# Trigonometric and Angular functions in Python

In this tutorial, we will learn about the different trigonometric and angular functions in Python. The Python programming language supports a wide variety of built-in functions.

The math module contains trigonometric and angular functions. This module provides access to mathematical functions but cannot be used with complex numbers. Before accessing these functions, we should import the math module. This helps us to access all the functions contained in the math module.

But, if we want to use only specific functions, then write from math import sin, cos which will include only the particular functions for use. Also, if you do not want to write the big module names every time with functions use aliasing import math as m. So, now math.sin(x) is the same as m.sin(x). So, let’s discuss Trigonometric and Angular functions in detail in the Python programming language.

## Trigonometric functions in Python

1. math.sin(x) : Returns the sine of the value of x radians.
2. math.cos(x) : Returns the cosine of the value of x radians.
3. math.tan(x) : Returns the tangent of the value of x radians.
4. math.asin(x) : Returns the arc sine of the value of x in radians.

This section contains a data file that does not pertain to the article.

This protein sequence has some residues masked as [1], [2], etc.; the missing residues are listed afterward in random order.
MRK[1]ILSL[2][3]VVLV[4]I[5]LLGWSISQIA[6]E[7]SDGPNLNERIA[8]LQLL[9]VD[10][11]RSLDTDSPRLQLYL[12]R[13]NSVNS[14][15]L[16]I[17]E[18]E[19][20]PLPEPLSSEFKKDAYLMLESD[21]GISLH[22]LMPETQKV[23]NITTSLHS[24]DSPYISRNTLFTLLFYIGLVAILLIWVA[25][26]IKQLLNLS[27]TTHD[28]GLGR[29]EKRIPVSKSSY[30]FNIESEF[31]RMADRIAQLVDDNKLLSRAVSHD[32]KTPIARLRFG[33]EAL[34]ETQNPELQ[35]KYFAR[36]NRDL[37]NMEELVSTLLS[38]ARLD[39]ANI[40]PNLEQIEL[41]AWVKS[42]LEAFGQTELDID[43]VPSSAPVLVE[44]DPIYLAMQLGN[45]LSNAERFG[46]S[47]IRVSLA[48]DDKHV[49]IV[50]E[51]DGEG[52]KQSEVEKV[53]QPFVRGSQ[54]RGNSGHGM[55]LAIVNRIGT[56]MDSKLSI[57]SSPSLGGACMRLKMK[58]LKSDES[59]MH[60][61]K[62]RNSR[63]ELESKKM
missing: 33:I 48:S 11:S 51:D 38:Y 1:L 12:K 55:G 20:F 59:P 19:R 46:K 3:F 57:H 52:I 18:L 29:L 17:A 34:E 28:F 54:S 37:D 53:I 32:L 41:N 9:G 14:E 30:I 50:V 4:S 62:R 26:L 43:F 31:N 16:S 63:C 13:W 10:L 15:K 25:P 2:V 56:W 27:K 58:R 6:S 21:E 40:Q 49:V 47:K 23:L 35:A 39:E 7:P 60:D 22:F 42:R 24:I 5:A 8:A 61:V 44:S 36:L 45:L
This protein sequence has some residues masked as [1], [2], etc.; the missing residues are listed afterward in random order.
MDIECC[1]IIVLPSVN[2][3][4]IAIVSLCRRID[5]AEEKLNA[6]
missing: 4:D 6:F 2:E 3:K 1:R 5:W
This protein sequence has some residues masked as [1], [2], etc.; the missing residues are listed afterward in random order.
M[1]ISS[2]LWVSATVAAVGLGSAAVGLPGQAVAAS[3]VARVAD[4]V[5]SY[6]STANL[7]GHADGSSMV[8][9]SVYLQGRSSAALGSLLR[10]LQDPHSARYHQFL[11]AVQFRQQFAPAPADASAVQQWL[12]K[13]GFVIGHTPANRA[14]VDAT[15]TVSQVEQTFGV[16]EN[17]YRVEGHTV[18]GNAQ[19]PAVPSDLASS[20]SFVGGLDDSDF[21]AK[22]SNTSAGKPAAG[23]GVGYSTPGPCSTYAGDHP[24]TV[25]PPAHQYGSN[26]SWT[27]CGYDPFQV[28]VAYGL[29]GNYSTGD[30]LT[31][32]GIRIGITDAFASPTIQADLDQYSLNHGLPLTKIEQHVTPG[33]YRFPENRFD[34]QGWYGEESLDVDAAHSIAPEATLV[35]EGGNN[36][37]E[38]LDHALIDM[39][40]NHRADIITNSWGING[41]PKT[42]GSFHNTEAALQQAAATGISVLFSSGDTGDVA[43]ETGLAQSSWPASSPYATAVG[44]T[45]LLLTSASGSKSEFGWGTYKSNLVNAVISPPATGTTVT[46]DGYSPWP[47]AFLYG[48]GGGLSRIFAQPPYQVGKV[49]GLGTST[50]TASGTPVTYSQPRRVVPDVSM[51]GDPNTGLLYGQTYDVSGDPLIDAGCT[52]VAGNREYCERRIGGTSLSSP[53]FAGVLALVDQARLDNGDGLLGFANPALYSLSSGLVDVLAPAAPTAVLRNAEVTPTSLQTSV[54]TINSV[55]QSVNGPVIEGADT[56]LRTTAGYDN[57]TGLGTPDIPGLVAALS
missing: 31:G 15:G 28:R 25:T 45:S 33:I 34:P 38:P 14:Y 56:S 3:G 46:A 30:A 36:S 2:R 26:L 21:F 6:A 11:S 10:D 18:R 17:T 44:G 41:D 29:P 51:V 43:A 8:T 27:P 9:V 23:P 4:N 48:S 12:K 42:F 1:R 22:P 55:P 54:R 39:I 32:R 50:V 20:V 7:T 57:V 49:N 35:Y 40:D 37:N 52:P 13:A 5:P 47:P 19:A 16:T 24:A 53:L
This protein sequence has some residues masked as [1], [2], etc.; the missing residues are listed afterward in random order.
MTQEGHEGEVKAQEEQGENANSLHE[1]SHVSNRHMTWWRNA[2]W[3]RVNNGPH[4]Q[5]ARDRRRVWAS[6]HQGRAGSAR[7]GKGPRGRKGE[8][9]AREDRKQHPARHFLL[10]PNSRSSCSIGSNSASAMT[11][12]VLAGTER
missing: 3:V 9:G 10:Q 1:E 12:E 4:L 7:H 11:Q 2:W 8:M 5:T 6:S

5. math.acos(x) : Returns the arc cosine of the value of x in radians.
6. math.atan(x) : Returns the arc tangent of the value of x in radians.
7. math.atan2(x) : Returns atan(y/x) in radians. The result lies between -pi to pi and the vector from the origin to the point (x,y) in the plane makes this angle with the positive x-axis. The signs of both inputs are known to atan2() so that it can calculate the correct quadrant for the angle. Example- The result of both atan(1) and atan2(1,1) is pi/4 but the result of atan2(-1,-1) is -3*pi/4.
8. math.hypot(*coordinates): It returns the Euclidean norm sqrt(sum(x**2 for x in coordinates)). This is the length of the vector from the origin to the given coordinates.
For a 2-D point (x,y), it is equivalent to computing the hypothesis sqrt(x*x + y*y), which is the length of the vector from the origin to the point (x,y).
In version 3.8, added support is provided for n-dimensional points but initially, only 2-D cases were supported.
9. math.dist(p,q): Returns the Euclidean distance between the points p and q. These points are given as a sequence of coordinates but must have the same direction. This feature is new in version 3.8 and is roughly equivalent to:
`sqrt(sum((px - qx) ** 2.0 for px, qx in zip(p, q)))`

## Angular conversion functions in Python

1. math.degrees(x): It converts the angle x, from radians to degrees and the argument must be in radians.
2. math.radians(x): It converts the angle x, from degrees to radians and the argument must be in degrees.

The implementation of some of these functions is illustrated below with sample code:

```import math
print("sin(3)", math.sin(3))
print("cos(3)", math.cos(3))
print("tan(3)", math.tan(3))
print("degrees(3)", math.degrees(3))
print("hypot(3,4)", math.hypot(3,4))
print("asin(1)", math.asin(1))
print("acos(1)", math.acos(1))
print("atan(1)", math.atan(1))
print("atan2(1,0)", math.atan2(1,0))```

Output:

```sin(3) 0.1411200080598672
cos(3) -0.9899924966004454
tan(3) -0.1425465430742778
degrees(3) 171.88733853924697